Campaigners say a report highlighting a North Yorkshire river as one of the most polluted in the country strengthens the need for "political action".

The Angling Trust study found the River Swale to be among the country's most contaminated waterways.

Anglers around the UK have been testing the water quality of rivers in their catchments. In December 2023, there were 641 anglers from 240 angling clubs actively monitoring pollution on 190 rivers.

Their annual report finds that of the 163 rivers which were regularly sampled (more than five times), 83 per cent failed to meet the phosphate standard for a good ecological status in at least one sample.

The River Swale was one of the waterways with the highest phosphate averages.

The main sources of phosphorus in rivers are sewage effluent and losses from agricultural land.

Among the other rivers highlighted as having "the highest phosphate site averages" were the Ure, Nidd, and Upper Ouse.

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Ron Wood, development officer of the Richmond Angling Society, said: "These findings underscore the urgent need for political action. Therefore, the Angling Trust is calling on all political parties to include clear, actionable plans in their general election manifestos to tackle river pollution and to strengthen and enforce environmental protection laws.

"I am chairman of two local angling clubs, Gilling West Fly Fishers and Richmond and District Angling Society.

"Both clubs are actively involved in the Angling Trust 'Anglers Against Pollution' campaign and carry out water quality testing on a monthly basis.

"We are deeply concerned about the poor state of our local rivers and the effect it is having on the fish stocks, birds and wildlife. It is vitally important that we have clean rivers."

Hilary Plews, a member of the Save Our Swale group, said: "We are so grateful that these results have been published.

"In the testing we have been carrying out, which is not as in depth yet, we have also been seeing high levels.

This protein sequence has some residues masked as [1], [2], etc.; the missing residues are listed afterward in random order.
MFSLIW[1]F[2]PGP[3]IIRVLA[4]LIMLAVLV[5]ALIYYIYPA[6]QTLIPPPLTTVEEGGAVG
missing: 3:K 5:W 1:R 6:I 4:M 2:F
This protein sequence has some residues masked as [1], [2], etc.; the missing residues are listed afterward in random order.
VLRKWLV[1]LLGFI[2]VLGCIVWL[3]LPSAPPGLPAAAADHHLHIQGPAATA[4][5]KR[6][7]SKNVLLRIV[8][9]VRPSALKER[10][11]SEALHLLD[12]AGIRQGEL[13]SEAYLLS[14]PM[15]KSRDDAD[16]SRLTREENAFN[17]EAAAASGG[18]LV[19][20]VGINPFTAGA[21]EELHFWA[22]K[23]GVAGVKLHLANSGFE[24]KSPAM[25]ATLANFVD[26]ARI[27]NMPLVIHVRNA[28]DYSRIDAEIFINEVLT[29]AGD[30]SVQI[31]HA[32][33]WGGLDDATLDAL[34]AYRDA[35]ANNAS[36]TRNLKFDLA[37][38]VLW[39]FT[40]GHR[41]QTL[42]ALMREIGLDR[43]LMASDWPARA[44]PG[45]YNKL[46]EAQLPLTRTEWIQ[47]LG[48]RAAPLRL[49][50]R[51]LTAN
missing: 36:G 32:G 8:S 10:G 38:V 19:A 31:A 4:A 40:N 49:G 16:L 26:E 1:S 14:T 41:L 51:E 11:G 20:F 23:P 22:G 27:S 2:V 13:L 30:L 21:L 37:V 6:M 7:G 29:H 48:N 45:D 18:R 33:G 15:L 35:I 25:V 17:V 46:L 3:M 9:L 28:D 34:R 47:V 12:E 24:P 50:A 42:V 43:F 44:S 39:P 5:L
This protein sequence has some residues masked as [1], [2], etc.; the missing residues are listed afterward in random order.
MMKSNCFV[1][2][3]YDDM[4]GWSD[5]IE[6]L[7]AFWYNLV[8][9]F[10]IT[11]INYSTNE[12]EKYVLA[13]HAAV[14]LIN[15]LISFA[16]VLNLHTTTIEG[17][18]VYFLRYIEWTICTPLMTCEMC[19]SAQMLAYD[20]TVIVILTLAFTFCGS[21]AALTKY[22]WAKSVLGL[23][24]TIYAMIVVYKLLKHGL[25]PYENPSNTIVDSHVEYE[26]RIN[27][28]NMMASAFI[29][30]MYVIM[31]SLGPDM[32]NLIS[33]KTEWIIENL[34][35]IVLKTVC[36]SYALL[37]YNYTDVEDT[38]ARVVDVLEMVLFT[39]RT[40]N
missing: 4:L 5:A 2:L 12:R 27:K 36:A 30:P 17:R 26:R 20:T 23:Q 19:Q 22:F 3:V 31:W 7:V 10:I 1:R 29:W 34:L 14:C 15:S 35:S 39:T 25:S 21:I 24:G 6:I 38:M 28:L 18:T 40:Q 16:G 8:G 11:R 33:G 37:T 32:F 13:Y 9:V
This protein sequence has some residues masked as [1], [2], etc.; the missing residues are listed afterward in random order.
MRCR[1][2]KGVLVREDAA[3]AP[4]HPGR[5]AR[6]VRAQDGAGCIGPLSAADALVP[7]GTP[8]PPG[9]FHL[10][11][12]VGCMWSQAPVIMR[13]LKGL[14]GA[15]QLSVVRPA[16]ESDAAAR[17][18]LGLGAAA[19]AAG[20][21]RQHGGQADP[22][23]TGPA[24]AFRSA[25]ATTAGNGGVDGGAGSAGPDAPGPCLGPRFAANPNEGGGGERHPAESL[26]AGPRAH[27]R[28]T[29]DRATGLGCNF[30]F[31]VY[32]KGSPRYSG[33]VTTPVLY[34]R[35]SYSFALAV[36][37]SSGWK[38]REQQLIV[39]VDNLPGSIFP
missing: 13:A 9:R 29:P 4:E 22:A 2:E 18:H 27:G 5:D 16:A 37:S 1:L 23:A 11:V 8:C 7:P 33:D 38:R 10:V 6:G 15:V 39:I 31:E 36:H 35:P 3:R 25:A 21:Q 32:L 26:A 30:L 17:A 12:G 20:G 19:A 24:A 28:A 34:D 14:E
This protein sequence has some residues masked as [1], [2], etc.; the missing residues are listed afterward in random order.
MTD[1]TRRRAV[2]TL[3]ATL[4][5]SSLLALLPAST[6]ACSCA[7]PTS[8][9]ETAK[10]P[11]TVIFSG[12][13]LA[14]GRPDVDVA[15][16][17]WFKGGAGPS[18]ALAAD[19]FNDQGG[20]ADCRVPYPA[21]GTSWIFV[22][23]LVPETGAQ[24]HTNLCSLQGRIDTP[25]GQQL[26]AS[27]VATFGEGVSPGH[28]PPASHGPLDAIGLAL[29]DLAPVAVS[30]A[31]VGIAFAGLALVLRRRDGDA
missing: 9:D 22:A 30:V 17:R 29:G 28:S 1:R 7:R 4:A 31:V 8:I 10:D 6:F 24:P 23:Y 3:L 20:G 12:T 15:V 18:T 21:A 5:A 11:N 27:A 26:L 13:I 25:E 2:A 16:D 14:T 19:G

"This is not a one off. There is a real problem with phosphates in the Swale.

"We are waiting for a letter of support from Rishi Sunak to help us push for bathing water status.

"In the next few months we hope to be publishing our findings as well."

Jamie Cook, Angling Trust CEO, said: "The Angling Trust's Water Quality Monitoring Network (WQMN) initiative harnesses the passion our members have for rivers and enables them with tools and training to create a rapidly expanding community of citizen scientists who monitor, understand, and actively contribute to the preservation of their local rivers.

"Due to regulatory failures, it often falls to the Angling Trust's sister organisation, Fish Legal, to take legal action against polluters on behalf of anglers.

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"The first annual WQMN report proves that across the country rivers are suffering from too much phosphate which is extremely damaging in freshwater.

"We need to see much more enforcement and an update of existing laws to tackle the scourge of river pollution and hold polluters to account."

An Environment Agency spokesperson said: “We take our responsibility to protect the environment very seriously and will always pursue and prosecute those that cause deliberate harm to the environment. In 2023, we accepted the largest ever Enforcement Undertaking of £1m by pursuing enforcement action against Yorkshire Water for unauthorised sewage discharges.

“The EA carries out around 90,000 water quality sampling visits a year from 13,000 different locations so we can see what is happening in England’s waters. Our data is available publicly online. Our monitoring currently indicates that the seven main water bodies that form part of the River Swale Catchment all achieve either good or high status for Phosphate.

“We continue to strengthen our regulation by expanding our specialised workforce, increasing compliance checks and using new data and intelligence tools to inform our work.”